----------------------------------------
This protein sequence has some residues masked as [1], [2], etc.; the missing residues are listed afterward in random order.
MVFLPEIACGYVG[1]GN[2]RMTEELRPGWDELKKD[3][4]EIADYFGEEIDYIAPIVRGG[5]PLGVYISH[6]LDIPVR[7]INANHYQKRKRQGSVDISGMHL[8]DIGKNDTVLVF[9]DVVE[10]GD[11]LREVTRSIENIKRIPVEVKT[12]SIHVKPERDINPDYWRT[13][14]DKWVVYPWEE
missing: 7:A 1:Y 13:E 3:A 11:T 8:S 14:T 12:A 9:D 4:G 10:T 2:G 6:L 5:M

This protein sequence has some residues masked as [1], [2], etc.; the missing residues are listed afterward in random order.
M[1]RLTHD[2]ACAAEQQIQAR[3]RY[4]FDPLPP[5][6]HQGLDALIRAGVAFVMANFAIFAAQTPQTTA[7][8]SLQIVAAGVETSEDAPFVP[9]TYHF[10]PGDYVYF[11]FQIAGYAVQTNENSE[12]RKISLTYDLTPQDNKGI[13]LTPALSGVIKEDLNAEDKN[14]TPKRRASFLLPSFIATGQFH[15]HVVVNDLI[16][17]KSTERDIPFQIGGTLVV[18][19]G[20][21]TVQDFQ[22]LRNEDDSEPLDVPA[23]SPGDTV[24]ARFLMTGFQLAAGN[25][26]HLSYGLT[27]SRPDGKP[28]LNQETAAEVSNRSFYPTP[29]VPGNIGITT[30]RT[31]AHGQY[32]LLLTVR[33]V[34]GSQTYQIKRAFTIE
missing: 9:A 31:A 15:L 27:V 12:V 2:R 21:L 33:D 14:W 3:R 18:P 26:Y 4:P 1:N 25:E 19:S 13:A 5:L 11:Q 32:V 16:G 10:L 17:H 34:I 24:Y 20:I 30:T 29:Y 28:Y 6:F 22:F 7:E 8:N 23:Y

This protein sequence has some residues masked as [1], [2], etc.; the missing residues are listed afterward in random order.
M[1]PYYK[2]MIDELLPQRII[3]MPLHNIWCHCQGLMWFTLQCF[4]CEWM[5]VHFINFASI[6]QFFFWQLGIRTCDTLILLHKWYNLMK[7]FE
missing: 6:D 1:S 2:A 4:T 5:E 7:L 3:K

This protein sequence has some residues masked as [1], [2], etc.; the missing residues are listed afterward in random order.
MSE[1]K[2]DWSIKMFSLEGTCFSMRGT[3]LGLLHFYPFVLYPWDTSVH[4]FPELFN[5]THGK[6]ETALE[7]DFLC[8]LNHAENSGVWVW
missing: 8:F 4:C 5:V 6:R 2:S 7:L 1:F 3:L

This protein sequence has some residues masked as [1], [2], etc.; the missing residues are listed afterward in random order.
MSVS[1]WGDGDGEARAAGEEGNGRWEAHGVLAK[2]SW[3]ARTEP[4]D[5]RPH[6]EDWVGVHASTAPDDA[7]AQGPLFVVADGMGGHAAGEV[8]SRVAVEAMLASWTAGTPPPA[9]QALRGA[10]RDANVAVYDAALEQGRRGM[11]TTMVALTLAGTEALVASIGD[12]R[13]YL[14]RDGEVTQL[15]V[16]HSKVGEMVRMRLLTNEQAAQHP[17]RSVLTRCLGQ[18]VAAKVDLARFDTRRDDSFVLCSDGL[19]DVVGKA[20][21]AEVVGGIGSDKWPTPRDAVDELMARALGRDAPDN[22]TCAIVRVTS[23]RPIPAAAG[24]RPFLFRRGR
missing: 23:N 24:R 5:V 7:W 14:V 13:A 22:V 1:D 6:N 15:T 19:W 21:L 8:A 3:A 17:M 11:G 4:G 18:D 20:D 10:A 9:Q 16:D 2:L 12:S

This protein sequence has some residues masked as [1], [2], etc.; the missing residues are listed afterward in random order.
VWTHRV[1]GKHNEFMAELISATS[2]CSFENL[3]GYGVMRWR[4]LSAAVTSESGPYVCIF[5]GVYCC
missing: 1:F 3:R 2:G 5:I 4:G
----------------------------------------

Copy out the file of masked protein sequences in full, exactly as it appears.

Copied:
This protein sequence has some residues masked as [1], [2], etc.; the missing residues are listed afterward in random order.
MVFLPEIACGYVG[1]GN[2]RMTEELRPGWDELKKD[3][4]EIADYFGEEIDYIAPIVRGG[5]PLGVYISH[6]LDIPVR[7]INANHYQKRKRQGSVDISGMHL[8]DIGKNDTVLVF[9]DVVE[10]GD[11]LREVTRSIENIKRIPVEVKT[12]SIHVKPERDINPDYWRT[13][14]DKWVVYPWEE
missing: 7:A 1:Y 13:E 3:A 11:T 8:S 14:T 12:A 9:D 4:G 10:T 2:G 6:L 5:M

This protein sequence has some residues masked as [1], [2], etc.; the missing residues are listed afterward in random order.
M[1]RLTHD[2]ACAAEQQIQAR[3]RY[4]FDPLPP[5][6]HQGLDALIRAGVAFVMANFAIFAAQTPQTTA[7][8]SLQIVAAGVETSEDAPFVP[9]TYHF[10]PGDYVYF[11]FQIAGYAVQTNENSE[12]RKISLTYDLTPQDNKGI[13]LTPALSGVIKEDLNAEDKN[14]TPKRRASFLLPSFIATGQFH[15]HVVVNDLI[16][17]KSTERDIPFQIGGTLVV[18][19]G[20][21]TVQDFQ[22]LRNEDDSEPLDVPA[23]SPGDTV[24]ARFLMTGFQLAAGN[25][26]HLSYGLT[27]SRPDGKP[28]LNQETAAEVSNRSFYPTP[29]VPGNIGITT[30]RT[31]AHGQY[32]LLLTVR[33]V[34]GSQTYQIKRAFTIE
missing: 9:A 31:A 15:L 27:V 12:V 2:R 21:L 33:D 14:W 3:R 18:P 26:Y 4:P 1:N 25:E 19:S 13:A 5:L 11:Q 32:V 16:G 10:L 17:H 34:I 24:Y 20:I 30:T 29:Y 28:Y 6:F 22:F 7:E 8:N 23:Y

This protein sequence has some residues masked as [1], [2], etc.; the missing residues are listed afterward in random order.
M[1]PYYK[2]MIDELLPQRII[3]MPLHNIWCHCQGLMWFTLQCF[4]CEWM[5]VHFINFASI[6]QFFFWQLGIRTCDTLILLHKWYNLMK[7]FE
missing: 6:D 1:S 2:A 4:T 5:E 7:L 3:K

This protein sequence has some residues masked as [1], [2], etc.; the missing residues are listed afterward in random order.
MSE[1]K[2]DWSIKMFSLEGTCFSMRGT[3]LGLLHFYPFVLYPWDTSVH[4]FPELFN[5]THGK[6]ETALE[7]DFLC[8]LNHAENSGVWVW
missing: 8:F 4:C 5:V 6:R 2:S 7:L 1:F 3:L

This protein sequence has some residues masked as [1], [2], etc.; the missing residues are listed afterward in random order.
MSVS[1]WGDGDGEARAAGEEGNGRWEAHGVLAK[2]SW[3]ARTEP[4]D[5]RPH[6]EDWVGVHASTAPDDA[7]AQGPLFVVADGMGGHAAGEV[8]SRVAVEAMLASWTAGTPPPA[9]QALRGA[10]RDANVAVYDAALEQGRRGM[11]TTMVALTLAGTEALVASIGD[12]R[13]YL[14]RDGEVTQL[15]V[16]HSKVGEMVRMRLLTNEQAAQHP[17]RSVLTRCLGQ[18]VAAKVDLARFDTRRDDSFVLCSDGL[19]DVVGKA[20][21]AEVVGGIGSDKWPTPRDAVDELMARALGRDAPDN[22]TCAIVRVTS[23]RPIPAAAG[24]RPFLFRRGR
missing: 23:N 24:R 5:V 7:W 14:V 13:A 22:V 1:D 6:N 15:T 19:W 21:L 8:A 3:A 17:M 11:G 4:G 18:D 20:D 10:A 9:Q 16:D 2:L 12:S

This protein sequence has some residues masked as [1], [2], etc.; the missing residues are listed afterward in random order.
VWTHRV[1]GKHNEFMAELISATS[2]CSFENL[3]GYGVMRWR[4]LSAAVTSESGPYVCIF[5]GVYCC
missing: 1:F 3:R 2:G 5:I 4:G